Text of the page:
Robin Stummer is a bit confused by the latest COVID-19 news because he found mathematics a little tricky
I never could do sums. And sums, of a kind – of virus tests done, semi-done or undone, of official, allegedly definitive numbers that crumble at the slightest scrutiny, the deaths, admissions, recoveries, the lot – dominate our lives as never before.
For O-Level, I was streamed into the super-remedial class, and even then managed to get the room number wrong for the first lesson. After a year of one-to-one tuition, I scraped a rather rare U-grade – U for unclassified, ungraded, useless. Then, in case anyone suspected mere beginner’s luck, twice repeated the feat, bungling the numbers-thing well into the 1980s. Friends assured me that I was clearly in the Einstein league; that the exam system was finessed to eliminate youthful genius in favour of mediocre box-tickers; that such abject, utter nullity placed me right at the heart of the national tradition of glorious failure which was success’s closest sibling. Most kind.
Nevertheless, I did quite like the maths teachers, a herd of fresh-faced born-again Christians and ancient men whose fury at life had set their faces into marble contortions of diabolical horror borrowed from barbarians on classical marble reliefs. All smelt of damp Tweed and Rothmans. I felt for them, like Russian gunners watching the oncoming Light Brigade with a mixture of incredulity and admiration.
One of the numbers gang, Mr Mason, could be terrifying beyond reason. A tormented, grey spectre of the kind haunting provincial grammar schools in the very last terms of the pre-pocket calculator era, his weekly rages would shock neighbouring classrooms into silence. His physical resemblance to Alec Guinness’s obsessive Colonel Nicholson in The Bridge on the River Kwai led, inevitably, to the boys’ warning whistle of Colonel Bogey whenever he was spotted on corridor patrol.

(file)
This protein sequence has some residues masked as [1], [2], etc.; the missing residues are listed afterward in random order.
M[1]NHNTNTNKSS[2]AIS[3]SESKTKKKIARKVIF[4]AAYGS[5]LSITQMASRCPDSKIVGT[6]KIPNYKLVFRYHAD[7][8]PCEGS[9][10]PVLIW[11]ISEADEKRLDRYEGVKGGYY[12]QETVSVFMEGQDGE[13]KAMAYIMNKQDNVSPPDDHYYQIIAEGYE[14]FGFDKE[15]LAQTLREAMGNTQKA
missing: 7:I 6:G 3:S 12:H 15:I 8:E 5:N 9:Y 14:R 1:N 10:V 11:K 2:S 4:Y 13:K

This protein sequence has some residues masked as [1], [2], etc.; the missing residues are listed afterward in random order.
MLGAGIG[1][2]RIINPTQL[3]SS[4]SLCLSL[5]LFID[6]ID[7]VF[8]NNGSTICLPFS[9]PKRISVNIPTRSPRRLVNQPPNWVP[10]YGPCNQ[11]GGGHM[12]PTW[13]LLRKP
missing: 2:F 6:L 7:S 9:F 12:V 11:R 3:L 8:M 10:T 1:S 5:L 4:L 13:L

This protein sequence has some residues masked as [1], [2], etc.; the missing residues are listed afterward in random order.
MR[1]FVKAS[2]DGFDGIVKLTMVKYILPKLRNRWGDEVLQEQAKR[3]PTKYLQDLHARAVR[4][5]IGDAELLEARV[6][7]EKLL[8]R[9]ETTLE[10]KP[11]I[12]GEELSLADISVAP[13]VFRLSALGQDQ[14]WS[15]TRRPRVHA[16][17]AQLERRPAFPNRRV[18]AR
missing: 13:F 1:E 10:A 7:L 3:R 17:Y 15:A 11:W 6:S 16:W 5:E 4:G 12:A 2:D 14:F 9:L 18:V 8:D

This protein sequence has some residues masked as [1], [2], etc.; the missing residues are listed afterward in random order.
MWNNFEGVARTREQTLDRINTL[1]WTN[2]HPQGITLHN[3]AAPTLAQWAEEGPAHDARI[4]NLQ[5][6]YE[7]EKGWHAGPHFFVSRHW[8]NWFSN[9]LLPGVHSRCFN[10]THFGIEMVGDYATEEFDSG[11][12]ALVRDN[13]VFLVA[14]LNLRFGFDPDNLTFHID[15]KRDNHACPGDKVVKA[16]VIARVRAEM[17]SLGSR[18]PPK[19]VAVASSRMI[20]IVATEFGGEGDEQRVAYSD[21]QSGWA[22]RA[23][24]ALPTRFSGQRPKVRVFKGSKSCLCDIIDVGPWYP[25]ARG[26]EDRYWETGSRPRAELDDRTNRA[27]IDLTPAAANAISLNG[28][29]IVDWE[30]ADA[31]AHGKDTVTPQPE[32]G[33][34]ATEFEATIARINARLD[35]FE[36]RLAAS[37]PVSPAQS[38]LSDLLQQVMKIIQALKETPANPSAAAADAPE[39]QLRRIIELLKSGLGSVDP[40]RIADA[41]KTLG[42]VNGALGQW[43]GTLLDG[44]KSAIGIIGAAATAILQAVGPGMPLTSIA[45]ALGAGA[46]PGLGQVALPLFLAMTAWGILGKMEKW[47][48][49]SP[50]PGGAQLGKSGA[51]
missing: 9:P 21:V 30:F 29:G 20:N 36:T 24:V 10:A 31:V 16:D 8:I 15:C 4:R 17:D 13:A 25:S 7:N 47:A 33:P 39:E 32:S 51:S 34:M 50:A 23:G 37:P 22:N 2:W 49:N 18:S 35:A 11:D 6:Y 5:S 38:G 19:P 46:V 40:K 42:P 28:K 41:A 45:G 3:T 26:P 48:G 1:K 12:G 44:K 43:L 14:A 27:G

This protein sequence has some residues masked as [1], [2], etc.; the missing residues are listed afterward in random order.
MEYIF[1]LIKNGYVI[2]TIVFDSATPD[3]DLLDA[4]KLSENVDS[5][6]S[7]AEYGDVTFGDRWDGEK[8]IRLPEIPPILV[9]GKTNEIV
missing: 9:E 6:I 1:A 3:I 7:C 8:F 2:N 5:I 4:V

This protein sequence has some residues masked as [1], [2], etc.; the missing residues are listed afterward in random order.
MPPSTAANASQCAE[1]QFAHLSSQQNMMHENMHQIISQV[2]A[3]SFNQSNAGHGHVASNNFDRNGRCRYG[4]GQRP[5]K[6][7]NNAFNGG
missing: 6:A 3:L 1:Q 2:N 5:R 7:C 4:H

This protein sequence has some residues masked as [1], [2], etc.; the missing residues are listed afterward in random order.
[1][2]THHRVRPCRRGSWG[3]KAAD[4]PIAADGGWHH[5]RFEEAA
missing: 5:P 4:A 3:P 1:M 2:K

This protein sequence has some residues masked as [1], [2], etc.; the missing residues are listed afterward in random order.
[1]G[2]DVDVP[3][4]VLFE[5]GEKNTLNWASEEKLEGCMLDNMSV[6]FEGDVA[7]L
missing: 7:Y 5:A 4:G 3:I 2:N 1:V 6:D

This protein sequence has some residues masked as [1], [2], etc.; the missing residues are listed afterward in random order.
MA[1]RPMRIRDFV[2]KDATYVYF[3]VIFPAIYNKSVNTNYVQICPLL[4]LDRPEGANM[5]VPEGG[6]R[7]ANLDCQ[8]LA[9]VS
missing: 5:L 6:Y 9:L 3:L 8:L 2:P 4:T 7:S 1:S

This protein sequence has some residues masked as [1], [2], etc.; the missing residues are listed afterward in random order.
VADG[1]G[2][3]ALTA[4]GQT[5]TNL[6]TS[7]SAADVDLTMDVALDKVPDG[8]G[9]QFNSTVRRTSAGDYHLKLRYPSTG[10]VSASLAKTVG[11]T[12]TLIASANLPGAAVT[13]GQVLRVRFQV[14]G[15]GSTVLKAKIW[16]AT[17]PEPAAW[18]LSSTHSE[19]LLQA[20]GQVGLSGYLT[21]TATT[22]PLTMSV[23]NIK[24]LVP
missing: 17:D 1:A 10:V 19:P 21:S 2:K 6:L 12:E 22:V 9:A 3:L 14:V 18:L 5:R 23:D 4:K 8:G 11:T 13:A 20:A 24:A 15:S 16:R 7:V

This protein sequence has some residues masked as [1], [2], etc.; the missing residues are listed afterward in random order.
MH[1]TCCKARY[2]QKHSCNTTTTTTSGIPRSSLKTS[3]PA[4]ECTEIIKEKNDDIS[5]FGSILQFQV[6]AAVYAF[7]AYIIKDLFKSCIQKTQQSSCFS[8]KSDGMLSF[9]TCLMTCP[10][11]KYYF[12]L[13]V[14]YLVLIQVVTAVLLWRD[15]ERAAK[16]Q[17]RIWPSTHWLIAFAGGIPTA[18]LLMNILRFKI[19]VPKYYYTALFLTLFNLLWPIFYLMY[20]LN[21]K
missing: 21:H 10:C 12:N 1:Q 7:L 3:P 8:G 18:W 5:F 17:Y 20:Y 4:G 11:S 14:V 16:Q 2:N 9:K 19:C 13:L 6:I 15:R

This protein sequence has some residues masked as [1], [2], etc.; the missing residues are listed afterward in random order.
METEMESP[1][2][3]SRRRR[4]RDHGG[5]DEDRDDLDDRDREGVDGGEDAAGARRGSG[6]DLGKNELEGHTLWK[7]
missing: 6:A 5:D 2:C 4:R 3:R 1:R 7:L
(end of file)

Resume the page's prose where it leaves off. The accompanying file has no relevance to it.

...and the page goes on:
“Mickey” had been imprisoned in the war and was now tasked with getting the hardcore maths thickoes through their O’s. It was never clear who had captured him, the Japs or the Hun. Maybe both. On days when he was especially “physical” with the boys – usually ear-twisting and back-of-head slapping – we assumed Mickey had been brutalised in some Far East hellhole. But no. Whoever his captors (no one dared quiz him on that part of his life) he had, he once let slip, never witnessed any horrors other than a still-belligerent British NCO being propelled across the camp’s muster-ground by the guards’ rifle-butts.
As with many of his generation, Mickey had been demobbed and then trained as a teacher. It was recalling his first teaching post, not his war, that caused Mickey to crumble, perhaps for the first time. This had been to a broke, brutal state school in inner-city Manchester, around 1947. Factory kids. During an unexpected lull in his impassioned exposition on Venn Diagrams – the one maths topic I did warm to, since it involved drawing overlapping circles and colouring-in with felt pens – he slowly put down the wood-block blackboard eraser he sometimes lobbed, hand-grenade-style, into our midst. Removed his glasses. And began to cry.